Read more

Los Angeles Times: Gulf beaches deemed safe for sea turtle hatchlings

The Gulf is now safe for the sea turtle hatchings, say officials, who have ended the relay of sea turtle eggs from the Gulf to the Atlantic coast.

Read more from Ludmilla Lelis,0,5676441.story

News Herald: Home, condo sales drop in July

The county’s condo and single-family home sales declined year-to-year by nearly one-third in July in Bay County, Florida.

Read more


Times Picayune: Jindal hoped for more from President Obama on oil spill

In polite political language, Louisiana Gov. Bobby Jindal said he appreciated the weekend visit of President Obama to New Orleans but wished he had gone further to support an end to the drilling ban and more emphatically, more BP participation in a Gulf coast recovery.

Read more


CNBC: Gulf working rigs up despite moratorium, analysts

The number of offshore oil and gas drilling rigs working in the Gulf of Mexico has increased slightly in recent weeks, and the number available has remained steady despite the U.S. drilling moratorium, analysts said Friday. Analysts predicted rigs would flee the Gulf after the U.S. government imposed a temporary ban on deepwater drilling and licensing of shallow water work grew more complicated due to new safety demands. Only two mobile rigs left.

Read more


Blogger News Network: Do we have Pinocchio in our midst?

This writer is not at all convinced the real story about the effects of the oil spill is getting out. “I have to admit that I am rapidly becoming a believer that every time a see a BP or government official spew forth the latest update, I see their nose’s grow.”

Read more from Simon Barrett


MSNBC: This woman’s nose stands between you and Gulf seafood

If you can believe it, the modern technology now being employed by NOAA to determine if Gulf seafood is safe includes the noses of 30 individual ‘sniffers.’ They are called “expert sensory assessors”. This is a profile of one of them.

Read more from JoNel Aleccia



The Gulf of Mexico and Birds…More!!!!!

August 31, 2010

Two observations before I get started on this mornings post. I can see snow on the peaks arond here…yes it is still August but we have snow…the other observation is about Hurricane Earl…as most already know I have immediate relatives in coastal Carolina where Earl is going to be a wind event (or so it is thought) but they live close enough to the coast where those winds might be over 100 mph…thats a lot so I can only hope for common sense on their part and lots of luck to them.

Last evening I posted about the Gulf Oil Spill Disaster and its impacts on birds…I got the post from one of my favorite sites, NRDC’s WeLoveBirds site. I think it will be awhile before we will know the impacts of the oil spill on birds…I have birded parts of the gulf and I can attest to the importance, and pivitol nature of the gulf to birds…my guess is there will be impacts on those birds.

I found some of my best birding along the gulf and I have birded it 4 times.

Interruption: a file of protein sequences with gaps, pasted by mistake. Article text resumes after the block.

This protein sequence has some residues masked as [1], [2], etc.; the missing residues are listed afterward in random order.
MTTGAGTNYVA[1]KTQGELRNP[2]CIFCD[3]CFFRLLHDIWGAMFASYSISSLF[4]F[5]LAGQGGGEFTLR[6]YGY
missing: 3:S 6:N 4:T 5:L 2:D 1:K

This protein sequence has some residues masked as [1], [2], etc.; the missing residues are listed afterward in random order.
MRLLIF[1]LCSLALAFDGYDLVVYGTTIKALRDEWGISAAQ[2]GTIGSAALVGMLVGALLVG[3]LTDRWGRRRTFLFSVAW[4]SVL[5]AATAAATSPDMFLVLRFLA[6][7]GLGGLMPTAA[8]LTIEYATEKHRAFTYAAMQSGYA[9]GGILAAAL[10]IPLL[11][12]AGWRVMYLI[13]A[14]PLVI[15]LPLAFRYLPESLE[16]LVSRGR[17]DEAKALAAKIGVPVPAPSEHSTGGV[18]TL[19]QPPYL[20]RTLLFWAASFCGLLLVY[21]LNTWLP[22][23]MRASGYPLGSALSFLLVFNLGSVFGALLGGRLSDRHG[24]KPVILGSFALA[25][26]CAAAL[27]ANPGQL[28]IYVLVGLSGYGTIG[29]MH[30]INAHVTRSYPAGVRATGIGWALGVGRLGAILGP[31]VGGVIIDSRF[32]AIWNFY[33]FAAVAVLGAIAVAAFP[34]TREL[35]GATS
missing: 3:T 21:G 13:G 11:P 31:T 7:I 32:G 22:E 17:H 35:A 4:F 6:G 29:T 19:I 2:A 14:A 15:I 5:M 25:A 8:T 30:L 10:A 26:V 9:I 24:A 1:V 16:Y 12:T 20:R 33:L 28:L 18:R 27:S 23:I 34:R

Some memories: I remember at least 4 songbird “fall outs” along the gulf.Two of them were just to the west of the oil spill.

I saw Snowy Plovers on the gulf…on what would be termed a sand flat.

I birded Dauphin Island twice and it was some of the best birding I remember.

Ive been down to Aransis twice and if the oil disastor flows that way it might impact the remaining whoopers.

I saw Yellow and Clapper Rails in salt marshes right on the gulf.

I saw skimmers, brown pelicans and Laughing Gulls nesting on barrier islsnds in the gulf…need I write more about the gulf cost’s importance to birds…it is from my viewpoint.

Experts Say Birds Returning to the Region May Face a “Lurking Time Bomb”

August 31, 2010

Fromthe NRDC Blog WeLoveBirds
Seattle, WA – Millions of Canada’s migratory birds, representing more than a hundred species could be at risk when they return this fall to areas in the Gulf of Mexico affected by the oil spill. The Gulf coast serves as important habitat for hundreds of Canada’s bird species which use the region for wintering grounds and migratory stopover habitat.

“The world’s largest migration occurs every year when billions of birds fly from Canada to areas south, including the Gulf Coast,” said Dr. Jeff Wells, senior scientist at the Boreal Songbird Initiative “We’re not sure what these birds will face when they return to areas hit by the oil spill, but certainly a large number of birds could be vulnerable to illness or even death.”

The migratory birds of Canada’s Boreal Forest represent a significant percentage of the birds

that winter in the Gulf Coast region or stop during their travels further south. Canada’s Boreal

Forest is the world’s largest intact forest and is home to more than 300 bird species, including

80 percent of North American waterfowl species, 63 percent of finches and 53 percent of


“There’s been a lot of attention to oil spill effects on local resident species,” said Wells. “But

there’s a lurking time bomb for many waterfowl and shorebirds that breed in Canada’s Boreal

Forest and winter or stop in the Gulf.”

Nearly 5 billion of Canada’s migratory birds fly south every fall, Wells adds. He and other